Wi-Fi 7 in the process of standardization would arrive in 2024 at Intel for mass deployment from 2025. Intel having popularized Wi-Fi 6 with its AX200 chip, the question is whether it will remain at the forefront with this new standard.
Intel’s Wi-Fi 7 now benefits from a specific public deployment schedule. At a press conference, Eric MC Laughlin, Intel’s vice president of wireless solutions, said the company was ” to develop their 802.11be Wi-Fi solution in order to obtain certification from the Wi-Fi Alliance which will lead to its installation in computing products such as laptops from 2024 “. And added that his company “ hope to see (to arrive the technology, ndr) in the main markets in 2025 “.
As with each iteration, the reasons for the transition from the current Wi-Fi6E (802.11ax) to the future Wi-Fi 7 standard (802.11be of its technical name) is done both to improve bandwidth (thanks to the transition to the 6 GHz band), increase the number of antennas and maximum users, etc. With the marketing figure of the magnificent 36 Gbit / s, which is actually the maximum data that all the bands supported by Wi-Fi 7 will be able to manage if used simultaneously.
The precision of Intel’s deployment schedule is important for the industry, because the American is still at the forefront in the field. It is first of all the initiator of the Wi-Fi revolution with the launch in 2003 of its Centrino computing platform. But Intel also remained at the forefront during the last generation (Wi-Fi 6/6E) thanks to its AX200 chip, which was found in the overwhelming majority of laptops (Intel and AMD!), than in many routers and other Internet boxes.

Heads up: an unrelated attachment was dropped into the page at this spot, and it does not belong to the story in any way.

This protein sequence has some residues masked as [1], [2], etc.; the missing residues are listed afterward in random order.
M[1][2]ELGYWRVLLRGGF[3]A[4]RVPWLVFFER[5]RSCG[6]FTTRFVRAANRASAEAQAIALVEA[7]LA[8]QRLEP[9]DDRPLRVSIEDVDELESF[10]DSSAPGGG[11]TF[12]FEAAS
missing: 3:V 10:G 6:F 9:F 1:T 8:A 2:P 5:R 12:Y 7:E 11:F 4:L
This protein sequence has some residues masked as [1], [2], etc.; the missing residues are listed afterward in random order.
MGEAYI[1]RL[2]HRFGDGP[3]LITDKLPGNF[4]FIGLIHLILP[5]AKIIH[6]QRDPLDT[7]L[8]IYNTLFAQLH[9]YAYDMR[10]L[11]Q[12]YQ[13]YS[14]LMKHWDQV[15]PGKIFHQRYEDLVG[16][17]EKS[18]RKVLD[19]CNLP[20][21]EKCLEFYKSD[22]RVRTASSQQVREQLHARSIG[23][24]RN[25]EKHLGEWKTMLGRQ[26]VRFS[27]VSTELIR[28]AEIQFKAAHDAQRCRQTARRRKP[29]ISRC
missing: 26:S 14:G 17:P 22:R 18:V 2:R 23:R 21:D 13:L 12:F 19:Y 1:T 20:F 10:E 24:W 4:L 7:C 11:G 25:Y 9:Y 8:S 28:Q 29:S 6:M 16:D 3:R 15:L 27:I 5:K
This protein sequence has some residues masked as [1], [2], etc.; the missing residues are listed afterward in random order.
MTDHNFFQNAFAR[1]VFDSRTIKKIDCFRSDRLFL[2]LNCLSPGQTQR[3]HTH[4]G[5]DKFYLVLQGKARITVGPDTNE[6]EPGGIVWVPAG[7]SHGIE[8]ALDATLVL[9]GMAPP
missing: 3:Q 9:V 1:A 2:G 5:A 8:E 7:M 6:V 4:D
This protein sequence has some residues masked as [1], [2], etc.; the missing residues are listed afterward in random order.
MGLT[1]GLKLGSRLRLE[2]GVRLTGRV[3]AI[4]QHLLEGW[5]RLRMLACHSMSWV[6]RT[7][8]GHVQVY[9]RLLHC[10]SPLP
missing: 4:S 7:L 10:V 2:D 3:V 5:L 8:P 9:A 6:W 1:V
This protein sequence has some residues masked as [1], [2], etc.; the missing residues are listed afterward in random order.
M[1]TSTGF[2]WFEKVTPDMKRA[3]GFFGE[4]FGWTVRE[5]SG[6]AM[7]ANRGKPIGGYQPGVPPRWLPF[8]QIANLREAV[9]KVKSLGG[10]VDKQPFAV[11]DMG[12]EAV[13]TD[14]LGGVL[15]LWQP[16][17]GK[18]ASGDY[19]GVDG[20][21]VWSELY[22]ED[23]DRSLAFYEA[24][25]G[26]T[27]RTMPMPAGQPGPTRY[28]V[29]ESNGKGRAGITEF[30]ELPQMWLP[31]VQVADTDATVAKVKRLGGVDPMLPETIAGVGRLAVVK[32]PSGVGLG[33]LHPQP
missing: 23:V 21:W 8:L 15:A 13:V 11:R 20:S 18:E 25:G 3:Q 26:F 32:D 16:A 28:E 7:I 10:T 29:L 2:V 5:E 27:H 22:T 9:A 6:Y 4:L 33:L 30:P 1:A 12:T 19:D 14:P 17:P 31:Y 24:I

Will Intel remain a pioneer?
Mobile SoC designers’ all-in-one chip shields them from Intel’s might: Components from MediaTek, Qualcomm, and others embed their own Wi-Fi chip (sometimes with trade-ins or licensing). But these players are also developing their external chips and eyeing the markets not only for computers (MediaTek has signed with AMD), but also for equipment (modems and others).
However, the calendars of Qualcomm, MediaTek and Broadcom agree for the time being for a launch one year ahead of that of Intel: a start of deployment in 2023 and a mass arrival planned for 2024. And with the huge volumes of mobile SoC players, the question of Intel’s advantage in its own markets arises.
What can “protect” Intel in computing is obviously its domination of a market (80% ladle) which is based more than ever on “platforms”. Thus, the EVO certification obliges PC manufacturers to purchase all key components (Wi-Fi included) from Intel. For equipment, Intel retains the advantage of being the market leader and of having a very active and well-established sales force among its customers. And to have very clear communication with the general public (like these pages dedicated to the presentation of this technology).
Far from being anecdotal, the nature of a chip or modem (or antenna) supplier sometimes has a major impact on the performance of wireless networks. We saw it in the iPhone 12 where Apple decided to do without Qualcomm’s RF antennas for its 5G modem, losing 20% to 30% in speed. A quality that equipment manufacturers scrutinize: the success of Intel’s AX200 chip is as much the result of its speed of marketing as of the performance of its technologies. Let’s hope for Intel that it retains its technical advantage… otherwise it will nibble away at a market that has been rather protected until now.
Korea IT News